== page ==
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Biden invites UN racism, human rights envoys to US to combat ‘racial injustice and inequities’

Secretary Antony J. Blinken in a virtual U.S. Embassy London meet and greet on May 4, 2021. (State Department Photo by Ron Przysucha)
July 16, 2021

The Biden administration announced Tuesday that it is formally inviting United Nations racism and human rights envoys to the United States. The envoys, known as special rapporteurs, gather information on race and discrimination.

According to a statement by Secretary of State Antony Blinken, the Biden administration “is deeply dedicated to addressing racial injustice and inequities at home and abroad.”

“As the President has repeatedly made clear, great nations such as ours do not hide from our shortcomings; they acknowledge them openly and strive to improve with transparency,” Blinken said. “In so doing, we not only work to set the standard for national responses to these challenges, we also strengthen our democracy, and give new hope and motivation to human rights defenders across the globe.”

“It is in this context that the United States intends to issue a formal, standing invitation to all UN experts who report and advise on thematic human rights issues,” he continued.

In addition to the special rapporteurs, the administration also praised the UN Human Rights Council’s adoption of “a resolution to address systemic racism against Africans and people of African descent in the context of law enforcement.”

“I look forward to engaging with the new mechanism to advance racial justice and equity,” Blinken wrote.

“Responsible nations must not shrink from scrutiny of their human rights record; rather, they should acknowledge it with the intent to improve. I urge all UN member states to join the United States in this effort, and confront the scourge of racism, racial discrimination, and xenophobia,” he continued. “Because when all people – regardless of their race or ethnicity – are free to live up to their full potential, our collective security is strengthened.”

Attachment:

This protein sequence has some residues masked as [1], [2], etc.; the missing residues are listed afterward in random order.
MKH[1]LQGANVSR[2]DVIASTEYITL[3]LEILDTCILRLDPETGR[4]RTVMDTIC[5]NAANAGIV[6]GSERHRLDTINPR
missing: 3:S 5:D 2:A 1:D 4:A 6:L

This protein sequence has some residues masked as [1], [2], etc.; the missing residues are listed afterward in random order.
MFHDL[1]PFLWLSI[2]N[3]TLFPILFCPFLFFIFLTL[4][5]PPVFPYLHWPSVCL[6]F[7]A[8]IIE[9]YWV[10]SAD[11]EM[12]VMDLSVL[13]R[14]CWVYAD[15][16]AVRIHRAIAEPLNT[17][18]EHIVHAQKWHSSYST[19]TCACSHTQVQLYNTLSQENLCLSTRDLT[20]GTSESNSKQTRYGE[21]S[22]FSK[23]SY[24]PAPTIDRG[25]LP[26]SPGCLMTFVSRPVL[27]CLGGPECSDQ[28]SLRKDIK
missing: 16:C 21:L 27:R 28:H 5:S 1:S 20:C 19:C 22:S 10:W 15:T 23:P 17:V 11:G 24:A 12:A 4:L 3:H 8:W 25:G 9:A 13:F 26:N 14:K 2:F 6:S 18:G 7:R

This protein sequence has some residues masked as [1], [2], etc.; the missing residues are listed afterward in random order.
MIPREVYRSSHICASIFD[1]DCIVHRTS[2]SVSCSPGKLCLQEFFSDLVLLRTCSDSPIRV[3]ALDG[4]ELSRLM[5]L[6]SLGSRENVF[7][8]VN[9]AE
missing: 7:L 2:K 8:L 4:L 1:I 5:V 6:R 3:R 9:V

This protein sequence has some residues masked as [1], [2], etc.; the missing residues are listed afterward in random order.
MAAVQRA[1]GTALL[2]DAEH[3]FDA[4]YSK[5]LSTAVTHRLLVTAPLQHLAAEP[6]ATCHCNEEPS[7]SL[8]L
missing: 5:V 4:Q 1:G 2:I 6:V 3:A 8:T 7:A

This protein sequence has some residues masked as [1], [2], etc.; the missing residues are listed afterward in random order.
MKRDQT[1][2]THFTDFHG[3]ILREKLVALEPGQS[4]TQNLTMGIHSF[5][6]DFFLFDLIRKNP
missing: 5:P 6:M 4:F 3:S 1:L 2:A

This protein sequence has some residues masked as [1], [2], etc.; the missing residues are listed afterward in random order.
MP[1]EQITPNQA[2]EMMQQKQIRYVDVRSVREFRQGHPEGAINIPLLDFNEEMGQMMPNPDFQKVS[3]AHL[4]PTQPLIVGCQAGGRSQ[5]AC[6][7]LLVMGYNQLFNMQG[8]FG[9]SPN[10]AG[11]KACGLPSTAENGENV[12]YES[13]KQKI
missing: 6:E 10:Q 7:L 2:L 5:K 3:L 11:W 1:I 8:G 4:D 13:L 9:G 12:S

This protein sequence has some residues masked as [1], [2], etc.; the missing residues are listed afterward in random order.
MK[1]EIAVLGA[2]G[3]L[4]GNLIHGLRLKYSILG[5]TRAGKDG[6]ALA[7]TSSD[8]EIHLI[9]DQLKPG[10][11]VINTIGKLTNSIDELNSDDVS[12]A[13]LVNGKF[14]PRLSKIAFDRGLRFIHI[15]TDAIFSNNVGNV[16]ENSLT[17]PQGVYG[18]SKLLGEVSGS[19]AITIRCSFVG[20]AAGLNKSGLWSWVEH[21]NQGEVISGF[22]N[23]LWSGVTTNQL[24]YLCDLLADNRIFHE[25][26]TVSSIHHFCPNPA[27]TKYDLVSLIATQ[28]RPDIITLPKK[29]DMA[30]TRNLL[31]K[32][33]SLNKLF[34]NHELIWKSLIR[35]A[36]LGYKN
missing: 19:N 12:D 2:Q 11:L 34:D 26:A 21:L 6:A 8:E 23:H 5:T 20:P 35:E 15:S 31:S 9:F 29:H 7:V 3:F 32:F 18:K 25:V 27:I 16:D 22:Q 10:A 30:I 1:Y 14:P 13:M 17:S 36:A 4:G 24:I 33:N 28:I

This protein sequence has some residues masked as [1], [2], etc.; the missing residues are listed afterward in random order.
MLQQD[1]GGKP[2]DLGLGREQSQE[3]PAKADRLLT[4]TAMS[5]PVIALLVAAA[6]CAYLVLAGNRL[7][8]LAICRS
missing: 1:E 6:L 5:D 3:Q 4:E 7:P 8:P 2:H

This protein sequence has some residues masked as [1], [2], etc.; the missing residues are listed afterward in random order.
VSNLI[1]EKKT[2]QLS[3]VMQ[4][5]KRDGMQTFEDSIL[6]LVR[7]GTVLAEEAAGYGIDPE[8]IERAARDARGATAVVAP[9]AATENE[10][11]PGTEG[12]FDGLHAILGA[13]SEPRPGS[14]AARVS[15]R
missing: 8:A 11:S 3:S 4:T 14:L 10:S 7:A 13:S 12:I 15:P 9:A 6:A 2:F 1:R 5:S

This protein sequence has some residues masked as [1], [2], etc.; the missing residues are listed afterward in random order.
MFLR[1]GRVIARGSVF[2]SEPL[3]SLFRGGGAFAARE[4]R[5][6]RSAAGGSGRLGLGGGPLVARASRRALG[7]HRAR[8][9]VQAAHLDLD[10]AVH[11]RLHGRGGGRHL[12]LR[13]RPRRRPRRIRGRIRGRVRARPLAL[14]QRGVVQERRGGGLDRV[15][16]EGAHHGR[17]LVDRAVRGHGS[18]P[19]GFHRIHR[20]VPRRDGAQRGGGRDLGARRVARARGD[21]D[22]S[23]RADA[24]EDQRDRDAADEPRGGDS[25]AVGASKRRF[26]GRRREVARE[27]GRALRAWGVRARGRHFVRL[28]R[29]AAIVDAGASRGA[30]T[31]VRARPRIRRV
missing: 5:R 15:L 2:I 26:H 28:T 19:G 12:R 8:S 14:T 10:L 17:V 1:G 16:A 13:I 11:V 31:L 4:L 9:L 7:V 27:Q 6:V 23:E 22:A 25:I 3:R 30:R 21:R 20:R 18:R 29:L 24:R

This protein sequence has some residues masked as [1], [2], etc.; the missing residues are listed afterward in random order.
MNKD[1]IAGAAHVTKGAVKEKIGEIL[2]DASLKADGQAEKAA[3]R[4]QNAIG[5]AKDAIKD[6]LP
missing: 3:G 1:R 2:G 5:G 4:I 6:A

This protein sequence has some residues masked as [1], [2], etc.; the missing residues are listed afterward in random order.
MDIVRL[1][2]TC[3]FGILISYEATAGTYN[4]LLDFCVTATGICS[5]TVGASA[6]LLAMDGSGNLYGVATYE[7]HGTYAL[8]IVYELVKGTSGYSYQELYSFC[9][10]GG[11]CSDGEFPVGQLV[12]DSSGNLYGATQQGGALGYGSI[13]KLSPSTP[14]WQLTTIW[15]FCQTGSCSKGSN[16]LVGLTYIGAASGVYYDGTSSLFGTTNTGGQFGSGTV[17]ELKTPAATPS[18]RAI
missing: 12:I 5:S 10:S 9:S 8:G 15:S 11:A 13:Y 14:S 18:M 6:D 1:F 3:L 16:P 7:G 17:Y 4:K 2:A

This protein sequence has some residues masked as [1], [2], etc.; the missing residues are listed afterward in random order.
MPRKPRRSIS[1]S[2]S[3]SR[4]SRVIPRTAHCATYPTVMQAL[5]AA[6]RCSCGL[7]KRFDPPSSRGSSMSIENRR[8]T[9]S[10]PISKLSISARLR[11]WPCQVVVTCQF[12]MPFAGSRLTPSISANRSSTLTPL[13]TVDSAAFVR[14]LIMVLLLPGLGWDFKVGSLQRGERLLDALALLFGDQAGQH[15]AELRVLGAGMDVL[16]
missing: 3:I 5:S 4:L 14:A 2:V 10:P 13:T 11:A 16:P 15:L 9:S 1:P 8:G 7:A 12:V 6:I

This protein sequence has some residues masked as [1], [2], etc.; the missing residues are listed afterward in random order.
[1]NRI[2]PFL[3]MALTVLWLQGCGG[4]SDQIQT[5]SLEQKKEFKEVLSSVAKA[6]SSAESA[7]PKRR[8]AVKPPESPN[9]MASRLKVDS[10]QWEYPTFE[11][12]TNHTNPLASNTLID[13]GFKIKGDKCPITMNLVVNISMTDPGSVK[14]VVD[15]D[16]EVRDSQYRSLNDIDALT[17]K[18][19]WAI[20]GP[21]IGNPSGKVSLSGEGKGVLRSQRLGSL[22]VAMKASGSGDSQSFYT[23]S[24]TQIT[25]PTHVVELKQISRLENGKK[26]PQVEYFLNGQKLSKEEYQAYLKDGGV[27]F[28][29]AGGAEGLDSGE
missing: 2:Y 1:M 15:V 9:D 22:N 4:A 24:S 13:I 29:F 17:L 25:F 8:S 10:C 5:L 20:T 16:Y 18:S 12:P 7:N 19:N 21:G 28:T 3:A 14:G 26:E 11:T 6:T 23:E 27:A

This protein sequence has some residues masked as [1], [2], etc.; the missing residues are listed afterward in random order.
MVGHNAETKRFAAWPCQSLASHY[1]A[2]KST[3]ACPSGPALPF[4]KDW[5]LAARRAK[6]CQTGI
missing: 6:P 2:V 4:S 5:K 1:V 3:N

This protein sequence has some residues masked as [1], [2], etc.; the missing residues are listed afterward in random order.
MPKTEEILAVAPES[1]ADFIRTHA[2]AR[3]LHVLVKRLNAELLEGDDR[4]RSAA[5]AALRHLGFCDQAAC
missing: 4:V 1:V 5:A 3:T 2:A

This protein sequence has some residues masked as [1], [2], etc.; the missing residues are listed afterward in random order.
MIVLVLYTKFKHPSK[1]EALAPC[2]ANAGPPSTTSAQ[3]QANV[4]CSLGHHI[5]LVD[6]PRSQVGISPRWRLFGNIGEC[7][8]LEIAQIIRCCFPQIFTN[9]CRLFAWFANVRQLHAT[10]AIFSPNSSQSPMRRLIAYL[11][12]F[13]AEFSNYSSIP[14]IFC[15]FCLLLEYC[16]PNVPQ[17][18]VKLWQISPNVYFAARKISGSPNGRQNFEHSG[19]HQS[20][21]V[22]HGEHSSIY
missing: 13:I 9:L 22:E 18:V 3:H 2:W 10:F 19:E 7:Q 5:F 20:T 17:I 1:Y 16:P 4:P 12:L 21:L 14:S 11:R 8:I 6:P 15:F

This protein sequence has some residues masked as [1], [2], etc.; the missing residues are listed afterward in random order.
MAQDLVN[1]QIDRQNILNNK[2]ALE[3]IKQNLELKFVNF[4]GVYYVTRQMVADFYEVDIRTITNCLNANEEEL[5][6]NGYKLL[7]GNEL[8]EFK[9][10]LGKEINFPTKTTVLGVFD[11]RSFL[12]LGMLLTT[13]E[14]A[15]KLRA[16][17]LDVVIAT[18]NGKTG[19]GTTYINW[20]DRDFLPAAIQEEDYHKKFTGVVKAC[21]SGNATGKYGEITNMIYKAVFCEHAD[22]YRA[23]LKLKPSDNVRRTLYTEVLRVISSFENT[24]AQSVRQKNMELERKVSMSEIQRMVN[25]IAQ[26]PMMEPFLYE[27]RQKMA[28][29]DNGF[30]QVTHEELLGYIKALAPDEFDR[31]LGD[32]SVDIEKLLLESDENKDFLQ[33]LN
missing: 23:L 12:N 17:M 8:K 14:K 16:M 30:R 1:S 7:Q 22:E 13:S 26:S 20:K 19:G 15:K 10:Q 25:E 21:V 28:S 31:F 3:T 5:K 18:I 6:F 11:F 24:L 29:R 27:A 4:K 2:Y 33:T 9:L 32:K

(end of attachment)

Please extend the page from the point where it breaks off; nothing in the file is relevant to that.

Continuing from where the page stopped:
The Associated Press reported that the U.N. has dozens of special rapporteurs, with many covering human rights issues in designated nations. Others work on broader human rights-related issues, including torture, xenophobia, extreme poverty, treatment of women, girls and indigenous peoples, and environmental discrimination.

Since it was established in 2006, the Human Rights Council has welcomed regimes with brutal track records of human rights abuses, including China, Cuba, Saudi Arabia, Russia, Pakistan and Venezuela.

Notably, the Chinese Communist Party has come under fire in recent years for its treatment of the minority Muslim Uyghur population in Xinjiang. Both President Joe Biden and former President Donald Trump accused the communist nation of committing genocide and crimes against humanity against the Uyghurs.

“That would be my judgment as well,” Blinken said earlier this year. “Forcing men, women and children into concentration camps, trying to in effect re-educate them to be adherents to the Chinese Communist Party, all of that speaks to an effort to commit genocide.”

Cuba has also become a focus for human rights violations recently, as citizens took to the street in protest of the nation’s communist regime.

Both China and Cuba are members of the Human Rights Council until at least 2023, according to the council’s website.